Your job interview’s coming up. You have prepared yourself very well for the interview: You know exactly what you’re going to say about yourself. Nothing will upset you. But then you remember: “What am I supposed to wear?”
The “ideal” outfit for women and men?
Especially at 30 degrees, the classic suit with blouse or shirt and the good suit trousers made of strong cotton can quickly make you sweat. As if the nervousness wasn’t already making you sweat.
The list of dress codes is long: men typically are confronted with two choices- a suit and tie vs. shirt and trousers. Not to mention what kind of trousers – jeans or chinos? According to guidebooks, a heavily patterned shirt is too distracting, but in black and white you don’t stand out enough from the crowd and the applicants want to be remembered. A T-shirt is possible, but not always.
That makes it a lot easier for women? You thought wrong! A skirt in the summer can be worn, but the skirt should not go above the knee – better yet, it should be below the knee. It depends on the company, whether it is more conservative or more modern? Well, the company site does not answer the question of the appropriate skirt length. Open-toed shoes are fine, but the toes have to be covered. Remember the tights, but make sure they’re the right skin tone. Oh, and don’t let the blouse unbutton too much. I’d rather have one button more closed, or two. Or maybe three? It’s best to wear the blazer, even over the dress. But the dress is supposed to cool down a bit in summer temperatures, the blazer won’t help.
Some guidebooks even give tips on appropriate accessories such as bags and jewelry or the perfect “application hairstyle”. With so many do’s and don’ts, you can only do something wrong as an applicant.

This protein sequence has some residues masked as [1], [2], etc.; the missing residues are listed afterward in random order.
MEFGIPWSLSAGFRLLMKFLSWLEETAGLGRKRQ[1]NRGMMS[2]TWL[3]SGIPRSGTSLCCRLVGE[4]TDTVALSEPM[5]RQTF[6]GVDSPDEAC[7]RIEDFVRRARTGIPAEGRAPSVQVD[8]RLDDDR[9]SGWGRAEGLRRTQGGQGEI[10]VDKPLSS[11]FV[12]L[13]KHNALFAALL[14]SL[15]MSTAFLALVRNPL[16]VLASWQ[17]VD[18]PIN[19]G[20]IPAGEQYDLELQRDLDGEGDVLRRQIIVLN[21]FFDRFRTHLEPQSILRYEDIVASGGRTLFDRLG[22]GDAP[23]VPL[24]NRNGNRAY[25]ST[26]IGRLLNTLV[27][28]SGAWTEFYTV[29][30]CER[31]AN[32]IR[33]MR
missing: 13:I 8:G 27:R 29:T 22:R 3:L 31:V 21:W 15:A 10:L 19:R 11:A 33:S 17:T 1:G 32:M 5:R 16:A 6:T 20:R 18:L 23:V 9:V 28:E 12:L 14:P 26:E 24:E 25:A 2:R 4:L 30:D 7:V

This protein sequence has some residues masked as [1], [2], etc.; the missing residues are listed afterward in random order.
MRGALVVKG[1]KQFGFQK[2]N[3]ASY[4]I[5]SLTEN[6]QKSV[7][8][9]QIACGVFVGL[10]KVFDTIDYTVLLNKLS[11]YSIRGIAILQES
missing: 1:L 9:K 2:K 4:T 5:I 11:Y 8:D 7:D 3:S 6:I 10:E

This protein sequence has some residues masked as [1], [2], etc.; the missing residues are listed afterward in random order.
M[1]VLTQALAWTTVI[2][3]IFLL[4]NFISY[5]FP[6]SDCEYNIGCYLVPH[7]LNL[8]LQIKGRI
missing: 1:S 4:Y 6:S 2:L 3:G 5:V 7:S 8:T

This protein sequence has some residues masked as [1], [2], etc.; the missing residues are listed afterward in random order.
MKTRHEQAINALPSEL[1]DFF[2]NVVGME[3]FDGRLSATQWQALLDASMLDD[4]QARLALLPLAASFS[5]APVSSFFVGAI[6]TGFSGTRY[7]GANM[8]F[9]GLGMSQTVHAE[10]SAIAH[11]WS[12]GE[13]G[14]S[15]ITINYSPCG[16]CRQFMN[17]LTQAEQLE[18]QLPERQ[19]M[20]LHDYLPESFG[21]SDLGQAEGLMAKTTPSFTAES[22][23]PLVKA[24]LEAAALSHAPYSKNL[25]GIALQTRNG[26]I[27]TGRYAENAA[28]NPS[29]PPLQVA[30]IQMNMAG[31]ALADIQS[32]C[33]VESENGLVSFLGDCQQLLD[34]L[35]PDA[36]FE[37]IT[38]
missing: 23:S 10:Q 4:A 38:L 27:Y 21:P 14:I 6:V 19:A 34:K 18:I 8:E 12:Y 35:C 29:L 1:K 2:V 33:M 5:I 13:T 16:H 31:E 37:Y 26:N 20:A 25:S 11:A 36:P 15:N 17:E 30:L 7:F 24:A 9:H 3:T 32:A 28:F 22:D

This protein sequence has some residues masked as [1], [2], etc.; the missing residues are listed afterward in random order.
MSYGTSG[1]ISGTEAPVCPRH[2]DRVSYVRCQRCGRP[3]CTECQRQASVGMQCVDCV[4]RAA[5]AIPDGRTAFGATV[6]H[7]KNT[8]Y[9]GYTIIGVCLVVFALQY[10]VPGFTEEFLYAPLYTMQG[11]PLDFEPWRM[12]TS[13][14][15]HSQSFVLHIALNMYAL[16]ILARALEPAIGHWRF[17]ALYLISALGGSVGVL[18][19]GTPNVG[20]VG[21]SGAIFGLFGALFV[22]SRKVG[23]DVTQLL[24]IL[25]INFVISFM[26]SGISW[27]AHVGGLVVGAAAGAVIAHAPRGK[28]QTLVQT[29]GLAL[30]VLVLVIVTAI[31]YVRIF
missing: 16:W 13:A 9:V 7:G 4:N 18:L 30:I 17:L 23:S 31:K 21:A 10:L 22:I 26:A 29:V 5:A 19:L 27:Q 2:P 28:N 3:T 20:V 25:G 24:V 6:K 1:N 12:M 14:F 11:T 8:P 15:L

Praise second chances – your personality counts
“First impressions count”, “Clothes make the man”, “There is no second chance for a first impression” – these and many more wise words are given to applicants. No wonder that the question about the right clothes can put a candidate under pressure. According to some advisors, getting hired depends on the choice of clothing. The wrong choice of clothing can have a strong influence on the conversation or lead to the person you are talking to not being able to listen, because they are too distracted. Here I ask myself, what does the applicant even have to wear, so that an interlocutor can no longer follow the conversation?
I have never experienced it before that an item of clothing distracted me so much that I was no longer able to listen. It is also my responsibility as a recruiter to make sure that I am concentrated in the interview and not distracted by the shoes of an applicant. I have also never heard that an applicant was not considered for a job because the person did not wear a tie, even though the interviewer did. Should it come to that, I have to seriously ask myself whether the lack of skilled workers allows us to be so meticulous about clothing.